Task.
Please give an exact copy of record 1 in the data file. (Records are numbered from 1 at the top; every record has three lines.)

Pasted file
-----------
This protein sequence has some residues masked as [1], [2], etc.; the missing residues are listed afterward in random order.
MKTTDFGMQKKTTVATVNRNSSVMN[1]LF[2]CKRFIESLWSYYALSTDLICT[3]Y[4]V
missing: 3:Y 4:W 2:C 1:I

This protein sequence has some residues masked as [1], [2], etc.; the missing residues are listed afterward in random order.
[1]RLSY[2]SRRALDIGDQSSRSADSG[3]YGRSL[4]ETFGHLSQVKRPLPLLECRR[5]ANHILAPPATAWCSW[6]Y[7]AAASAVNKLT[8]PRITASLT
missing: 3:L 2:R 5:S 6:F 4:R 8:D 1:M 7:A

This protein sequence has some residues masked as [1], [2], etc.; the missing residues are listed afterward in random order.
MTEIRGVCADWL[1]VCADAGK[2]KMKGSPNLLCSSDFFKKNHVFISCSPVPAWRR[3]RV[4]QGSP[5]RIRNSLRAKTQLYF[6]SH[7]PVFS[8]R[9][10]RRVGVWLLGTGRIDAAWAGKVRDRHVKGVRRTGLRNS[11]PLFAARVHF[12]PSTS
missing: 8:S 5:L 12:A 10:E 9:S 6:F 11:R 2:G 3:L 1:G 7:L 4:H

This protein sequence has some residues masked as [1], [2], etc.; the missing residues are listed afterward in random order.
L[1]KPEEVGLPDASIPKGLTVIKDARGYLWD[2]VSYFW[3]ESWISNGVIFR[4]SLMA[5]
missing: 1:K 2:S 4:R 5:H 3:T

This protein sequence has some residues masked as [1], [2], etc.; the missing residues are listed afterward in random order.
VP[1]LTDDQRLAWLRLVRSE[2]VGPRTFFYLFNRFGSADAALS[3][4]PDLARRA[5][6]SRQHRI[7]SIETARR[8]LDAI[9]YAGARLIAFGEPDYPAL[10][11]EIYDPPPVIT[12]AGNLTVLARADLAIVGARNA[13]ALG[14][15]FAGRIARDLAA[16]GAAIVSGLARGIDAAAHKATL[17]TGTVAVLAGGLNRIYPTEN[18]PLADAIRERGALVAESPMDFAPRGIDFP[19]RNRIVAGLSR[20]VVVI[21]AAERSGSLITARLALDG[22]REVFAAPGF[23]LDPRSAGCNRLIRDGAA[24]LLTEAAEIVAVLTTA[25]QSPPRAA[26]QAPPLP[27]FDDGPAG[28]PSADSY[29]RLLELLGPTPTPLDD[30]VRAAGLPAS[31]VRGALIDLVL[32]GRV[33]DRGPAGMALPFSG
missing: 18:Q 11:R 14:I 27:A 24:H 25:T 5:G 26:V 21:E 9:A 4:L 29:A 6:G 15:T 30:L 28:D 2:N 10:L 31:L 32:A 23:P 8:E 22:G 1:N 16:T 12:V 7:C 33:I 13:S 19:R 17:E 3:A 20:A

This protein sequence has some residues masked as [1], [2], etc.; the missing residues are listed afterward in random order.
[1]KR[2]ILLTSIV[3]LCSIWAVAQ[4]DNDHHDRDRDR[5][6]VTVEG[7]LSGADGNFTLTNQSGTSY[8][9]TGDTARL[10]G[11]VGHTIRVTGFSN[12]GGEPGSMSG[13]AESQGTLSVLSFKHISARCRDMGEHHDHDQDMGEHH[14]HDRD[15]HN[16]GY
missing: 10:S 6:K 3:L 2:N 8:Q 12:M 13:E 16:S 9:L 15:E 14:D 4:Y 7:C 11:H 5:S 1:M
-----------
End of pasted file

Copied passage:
This protein sequence has some residues masked as [1], [2], etc.; the missing residues are listed afterward in random order.
MKTTDFGMQKKTTVATVNRNSSVMN[1]LF[2]CKRFIESLWSYYALSTDLICT[3]Y[4]V
missing: 3:Y 4:W 2:C 1:I